“If a shoe is too loose, the foot slide forward and puts excessive pressure on the toes.”
Dr. Gordon also recommends parents carefully inspect both new and old shoes to check for proper cushioning and arch support.
“Shoes lose their shock absorption over time, and wear and tear around the edges of the sole usually indicates it’s worn out and should be replaced," says Dr. Gordon. "If a child keeps wearing worn-out or non-supportive dress or athletic shoes, it elevates the risk for developing heel pain, Achilles tendonitis and even ankle sprains and stress fractures.”
A good tip for parents when buying new shoes: The toe box should flex easily and the shoe shouldn’t bend in the middle of the sole.
For children with flat feet, Dr. Gordon says parents should buy oxford, lace-up shoes that have enough depth for an orthotic insert, if necessary.
“Unfortunately, there isn’t much choice for kids with flat, wide feet. They need shoes with a wide toe box and maximum arch support and shock absorption,” he said. “Slip-on loafers aren’t right for them.”
For more information about childhood foot care, contact Dr. Gordon at (703) 437-6333 or visit FootHealthFacts.org.
Going barefoot? Beware!
Tips for a safer barefoot summer in Northern Virginia
Reston, Manassas and Leesburg Parents and families can prevent cuts, puncture wounds and other injuries from going barefoot by following some simple recommendations from one Northern Virginia foot and ankle surgeon.
"Shoes are the best way to protect your family's feet from injuries," says Dr. Steven Gordon, DPM, FACFAS). "But if your summer just wouldn't be the same without kicking off your shoes or sandals, you can still make it a safe season."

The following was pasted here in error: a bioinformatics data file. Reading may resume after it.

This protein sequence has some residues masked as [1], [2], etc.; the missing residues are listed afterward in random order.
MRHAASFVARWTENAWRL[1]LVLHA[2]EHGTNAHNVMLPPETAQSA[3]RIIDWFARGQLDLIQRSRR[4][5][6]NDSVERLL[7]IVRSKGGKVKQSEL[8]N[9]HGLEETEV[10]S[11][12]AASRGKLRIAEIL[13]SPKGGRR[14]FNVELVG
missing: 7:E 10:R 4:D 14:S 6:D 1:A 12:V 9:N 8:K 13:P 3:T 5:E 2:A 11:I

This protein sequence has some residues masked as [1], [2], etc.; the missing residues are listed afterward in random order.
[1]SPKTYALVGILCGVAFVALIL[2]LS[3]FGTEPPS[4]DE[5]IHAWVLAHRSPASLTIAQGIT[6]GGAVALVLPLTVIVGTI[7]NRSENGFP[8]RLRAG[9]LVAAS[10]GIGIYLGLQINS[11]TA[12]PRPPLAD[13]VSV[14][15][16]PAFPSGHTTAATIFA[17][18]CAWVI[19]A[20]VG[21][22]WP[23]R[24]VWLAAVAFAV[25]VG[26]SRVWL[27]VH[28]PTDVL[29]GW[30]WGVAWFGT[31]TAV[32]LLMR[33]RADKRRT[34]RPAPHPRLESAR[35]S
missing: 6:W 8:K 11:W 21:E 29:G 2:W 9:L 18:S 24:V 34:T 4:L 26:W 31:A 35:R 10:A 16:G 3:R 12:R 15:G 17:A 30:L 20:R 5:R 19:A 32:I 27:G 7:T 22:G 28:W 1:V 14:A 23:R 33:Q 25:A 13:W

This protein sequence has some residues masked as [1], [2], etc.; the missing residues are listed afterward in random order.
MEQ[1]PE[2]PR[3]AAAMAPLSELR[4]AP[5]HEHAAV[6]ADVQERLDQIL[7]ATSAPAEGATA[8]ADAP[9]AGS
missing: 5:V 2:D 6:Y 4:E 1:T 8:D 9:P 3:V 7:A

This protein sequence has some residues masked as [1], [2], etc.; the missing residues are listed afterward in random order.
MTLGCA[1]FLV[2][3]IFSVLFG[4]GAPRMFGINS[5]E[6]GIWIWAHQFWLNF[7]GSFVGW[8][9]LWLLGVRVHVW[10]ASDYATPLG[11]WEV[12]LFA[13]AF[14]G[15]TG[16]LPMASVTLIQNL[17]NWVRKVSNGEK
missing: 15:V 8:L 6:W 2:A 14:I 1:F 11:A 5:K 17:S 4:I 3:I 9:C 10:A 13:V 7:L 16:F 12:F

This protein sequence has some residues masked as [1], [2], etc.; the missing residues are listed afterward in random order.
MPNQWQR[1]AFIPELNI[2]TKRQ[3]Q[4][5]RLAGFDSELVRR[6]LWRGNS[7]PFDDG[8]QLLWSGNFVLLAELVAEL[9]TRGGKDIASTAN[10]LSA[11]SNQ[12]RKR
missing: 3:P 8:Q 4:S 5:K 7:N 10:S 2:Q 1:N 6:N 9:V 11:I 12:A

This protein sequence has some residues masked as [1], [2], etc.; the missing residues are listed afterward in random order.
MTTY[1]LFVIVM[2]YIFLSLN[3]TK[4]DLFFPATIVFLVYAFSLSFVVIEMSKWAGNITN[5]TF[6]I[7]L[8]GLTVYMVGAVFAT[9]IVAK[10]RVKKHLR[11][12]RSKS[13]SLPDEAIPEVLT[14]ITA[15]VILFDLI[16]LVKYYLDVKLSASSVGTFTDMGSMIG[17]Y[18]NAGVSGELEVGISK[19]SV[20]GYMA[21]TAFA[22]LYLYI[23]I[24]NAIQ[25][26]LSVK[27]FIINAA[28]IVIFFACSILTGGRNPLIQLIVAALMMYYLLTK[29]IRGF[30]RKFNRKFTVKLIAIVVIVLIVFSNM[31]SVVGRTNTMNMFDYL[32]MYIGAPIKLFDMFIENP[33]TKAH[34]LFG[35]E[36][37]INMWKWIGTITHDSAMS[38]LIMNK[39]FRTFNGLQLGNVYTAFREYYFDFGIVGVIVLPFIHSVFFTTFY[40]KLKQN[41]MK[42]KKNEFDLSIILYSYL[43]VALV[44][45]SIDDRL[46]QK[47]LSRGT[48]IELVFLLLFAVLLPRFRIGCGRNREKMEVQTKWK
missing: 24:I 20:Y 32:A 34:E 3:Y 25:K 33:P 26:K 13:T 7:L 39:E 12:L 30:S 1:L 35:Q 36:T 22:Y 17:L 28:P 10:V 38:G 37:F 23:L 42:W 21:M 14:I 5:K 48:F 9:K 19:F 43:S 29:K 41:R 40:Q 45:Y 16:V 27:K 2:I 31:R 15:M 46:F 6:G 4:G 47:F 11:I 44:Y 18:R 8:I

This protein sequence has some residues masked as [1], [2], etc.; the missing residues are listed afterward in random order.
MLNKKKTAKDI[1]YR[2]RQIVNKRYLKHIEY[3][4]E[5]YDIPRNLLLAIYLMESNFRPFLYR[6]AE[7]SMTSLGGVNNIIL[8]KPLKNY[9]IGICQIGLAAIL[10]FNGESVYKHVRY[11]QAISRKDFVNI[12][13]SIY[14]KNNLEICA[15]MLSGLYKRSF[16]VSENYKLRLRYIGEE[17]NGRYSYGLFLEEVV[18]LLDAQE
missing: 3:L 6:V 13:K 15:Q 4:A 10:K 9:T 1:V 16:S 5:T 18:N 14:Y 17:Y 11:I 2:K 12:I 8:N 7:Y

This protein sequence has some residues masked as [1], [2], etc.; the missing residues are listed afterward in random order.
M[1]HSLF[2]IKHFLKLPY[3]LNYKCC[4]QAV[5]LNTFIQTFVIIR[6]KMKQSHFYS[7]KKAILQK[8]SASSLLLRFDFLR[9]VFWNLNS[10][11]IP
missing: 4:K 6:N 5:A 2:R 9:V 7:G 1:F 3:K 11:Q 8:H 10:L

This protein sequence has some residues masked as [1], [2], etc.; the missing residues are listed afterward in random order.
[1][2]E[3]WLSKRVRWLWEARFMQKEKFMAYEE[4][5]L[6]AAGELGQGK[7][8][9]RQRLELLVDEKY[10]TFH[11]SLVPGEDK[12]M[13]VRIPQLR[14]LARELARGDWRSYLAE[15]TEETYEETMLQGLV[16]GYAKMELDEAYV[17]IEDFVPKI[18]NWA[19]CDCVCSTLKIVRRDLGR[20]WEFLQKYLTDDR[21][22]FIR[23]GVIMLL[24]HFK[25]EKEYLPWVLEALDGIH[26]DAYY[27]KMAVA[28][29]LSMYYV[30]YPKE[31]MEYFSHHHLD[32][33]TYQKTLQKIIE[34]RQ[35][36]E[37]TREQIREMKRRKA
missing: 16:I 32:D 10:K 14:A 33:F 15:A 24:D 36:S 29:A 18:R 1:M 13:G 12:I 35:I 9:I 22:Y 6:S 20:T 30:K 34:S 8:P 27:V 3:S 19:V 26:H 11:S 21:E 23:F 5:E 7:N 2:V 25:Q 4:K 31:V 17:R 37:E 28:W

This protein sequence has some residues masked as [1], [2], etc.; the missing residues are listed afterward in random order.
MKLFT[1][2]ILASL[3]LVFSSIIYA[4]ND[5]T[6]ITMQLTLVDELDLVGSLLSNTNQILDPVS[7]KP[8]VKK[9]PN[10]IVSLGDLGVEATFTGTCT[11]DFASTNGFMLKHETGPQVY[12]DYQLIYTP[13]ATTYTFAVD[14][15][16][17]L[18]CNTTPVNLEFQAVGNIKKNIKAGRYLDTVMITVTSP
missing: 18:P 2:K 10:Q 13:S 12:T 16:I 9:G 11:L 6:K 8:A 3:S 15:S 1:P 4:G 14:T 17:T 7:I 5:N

Dr. Gordon has offices in Reston, Manassas and Leesburg. He offers these tips for a safer barefoot summer:
--See a foot and ankle surgeon within 24 hours for a puncture wound.
Why: These injuries can embed unsterile foreign objects deep inside the foot. A puncture wound must be cleaned properly and monitored throughout the healing process. This will help to avoid complications, such as tissue and bone infections or damage to tendons and muscles in the foot. Foot and ankle surgeons are trained to properly care for these injuries.
--Make sure you've been vaccinated against tetanus. Experts recommend teens and adults get a booster shot every 10 years.
Why: Cuts and puncture wounds from sharp objects can lead to infections and illnesses such as tetanus.
--Apply sunscreen to the tops and bottoms of your feet.
Why: Feet get sunburn too. According to FootHealthFacts.org, rare but deadly skin cancers can develop on the feet.
--Inspect your feet and your children's feet on a routine basis for skin problems such as warts, calluses, ingrown toenails and suspicious moles, spots or freckles.
Why: The earlier a skin condition is detected, the easier it is for your foot and ankle surgeon to treat it.
--Wear flip-flops or sandals around swimming pools, locker rooms and beaches.
Why: To avoid cuts and abrasions from rough anti-slip surfaces and sharp objects hidden beneath sandy beaches, and to prevent contact with bacteria and viruses that can cause athlete's foot, plantar warts, and other problems.
--Use common sense.
Why: Every year, people lose toes while mowing the lawn barefoot. Others suffer serious burns from accidentally stepping on stray campfire coals or fireworks. Murky rivers, lakes and ponds can conceal sharp objects underwater. People with diabetes should never go barefoot, even indoors, because their nervous system may not "feel" an injury and their circulatory system will struggle to heal breaks in the skin.
For more information on puncture wounds, plantar warts, diabetic foot care and other topics, visit the ACFAS Web site, FootHealthFacts.org.